“What should I get your husband?” I asked my sister on the phone the other night.
“Drink.” she said.
“Anything in particular?”
“No, just drink”
Please don’t think my brother-in-law is some kind of unreformed drunkard – he’s just terribly hard to buy for. I didn’t want to just get a bottle of whisky; he’s quite a connoisseur and I’m not sure what his tastes are. Also, malts are expensive. Gin? Well, Hendricks or Caorunn both are divine. But, you know, maybe not very festive. Also, expensive.
In the spirit of making stuff – which I’m trying to do more and more – I decided to make him a Christmas Spiced Cranberry Liqueur. Here’s how:
2 cups white granulated sugar and 2 cups of water go in a big pan and are slowly warmed until the sugar dissolves. As it warms, add six cloves, a decent bit of cinnamon bark (or some broken up bits from the bottom of the bag) and the peel (no pith) of an orange. I was going to use clementines, but they didn’t seem as well-scented.
Then add a 200g bag of cranberries and cook gently for around 15 or 20 mins until the berries are soft. During this time you’ll hear them gently popping and the kitchen will fill with the mixture’s festive spicy scent. When the berries are soft, cool the mixture a bit (so you don’t crack the jar) then tip the whole lot into a really big jar (I’m using an old glass sweetie jar, like the ones that used to line the shelves of proper sweet shops) – or, conceivably, two middle-sized ones – and top off with vodka, a litre or so. Don’t be daft and use the world’s best vodka for this, just supermarket stuff should be fine.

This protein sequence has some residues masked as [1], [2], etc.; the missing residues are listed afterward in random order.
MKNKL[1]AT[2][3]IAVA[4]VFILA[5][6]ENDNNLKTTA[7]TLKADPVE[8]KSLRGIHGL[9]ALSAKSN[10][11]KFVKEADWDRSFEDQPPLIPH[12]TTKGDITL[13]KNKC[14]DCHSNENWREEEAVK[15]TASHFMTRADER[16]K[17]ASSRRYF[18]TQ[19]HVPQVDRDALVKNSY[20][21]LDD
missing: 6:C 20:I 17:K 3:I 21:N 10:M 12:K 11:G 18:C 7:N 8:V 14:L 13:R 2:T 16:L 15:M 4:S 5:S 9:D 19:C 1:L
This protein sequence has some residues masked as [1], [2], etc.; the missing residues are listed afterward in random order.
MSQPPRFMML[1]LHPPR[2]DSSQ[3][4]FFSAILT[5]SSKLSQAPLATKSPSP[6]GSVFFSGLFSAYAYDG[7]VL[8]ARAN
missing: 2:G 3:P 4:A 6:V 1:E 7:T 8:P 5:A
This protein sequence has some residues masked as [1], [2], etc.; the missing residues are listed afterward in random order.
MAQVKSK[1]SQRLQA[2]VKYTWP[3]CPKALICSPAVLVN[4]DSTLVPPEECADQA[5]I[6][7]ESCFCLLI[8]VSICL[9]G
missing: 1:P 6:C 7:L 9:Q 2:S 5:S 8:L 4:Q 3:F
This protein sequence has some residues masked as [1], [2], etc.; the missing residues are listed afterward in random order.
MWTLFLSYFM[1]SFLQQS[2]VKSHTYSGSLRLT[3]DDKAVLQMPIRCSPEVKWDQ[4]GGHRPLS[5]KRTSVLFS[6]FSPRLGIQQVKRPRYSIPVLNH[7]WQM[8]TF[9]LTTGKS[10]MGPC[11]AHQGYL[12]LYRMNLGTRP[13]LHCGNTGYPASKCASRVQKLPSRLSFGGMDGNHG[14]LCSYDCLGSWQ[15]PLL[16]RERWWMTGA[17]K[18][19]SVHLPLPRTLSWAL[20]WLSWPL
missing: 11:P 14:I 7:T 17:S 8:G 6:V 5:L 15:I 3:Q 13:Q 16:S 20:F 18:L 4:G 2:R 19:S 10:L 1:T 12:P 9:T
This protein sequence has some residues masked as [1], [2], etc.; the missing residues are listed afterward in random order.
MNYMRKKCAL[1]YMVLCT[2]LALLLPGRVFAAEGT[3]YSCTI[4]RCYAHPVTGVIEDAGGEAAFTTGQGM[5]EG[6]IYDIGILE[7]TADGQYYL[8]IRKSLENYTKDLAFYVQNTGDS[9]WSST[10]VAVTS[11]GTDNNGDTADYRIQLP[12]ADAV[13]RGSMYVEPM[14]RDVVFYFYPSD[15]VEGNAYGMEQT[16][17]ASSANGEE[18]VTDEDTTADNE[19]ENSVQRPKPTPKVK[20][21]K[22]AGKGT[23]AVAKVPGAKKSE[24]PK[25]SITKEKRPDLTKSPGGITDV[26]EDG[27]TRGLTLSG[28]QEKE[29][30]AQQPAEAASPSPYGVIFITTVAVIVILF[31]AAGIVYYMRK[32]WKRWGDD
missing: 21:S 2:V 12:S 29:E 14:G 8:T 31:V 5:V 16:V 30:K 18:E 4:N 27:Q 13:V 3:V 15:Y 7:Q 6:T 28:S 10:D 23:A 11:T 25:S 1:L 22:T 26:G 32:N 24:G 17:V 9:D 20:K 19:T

Lid on, and put in a dark place. Bring it out once or twice a day and shake it. Over the days it should take on a beautiful red colour, and the liquor should improve in taste.
After three weeks (more or less) it should be done. Test it, just to be sure! If it’s ready, then strain the liquid and bottle up beautifully. Don’t chuck out those drunken berries! They’ll make a very adult addition to baking or a boozy ice-cream topping, so I’ll probably jar up some and gift them too.
It will, I hope, be ready by Christmas. I expect it will be tip-top in the bottom of a champagne flute and topped up with fizz. At least, that’s how I’m going to sell it to my brother-in-law.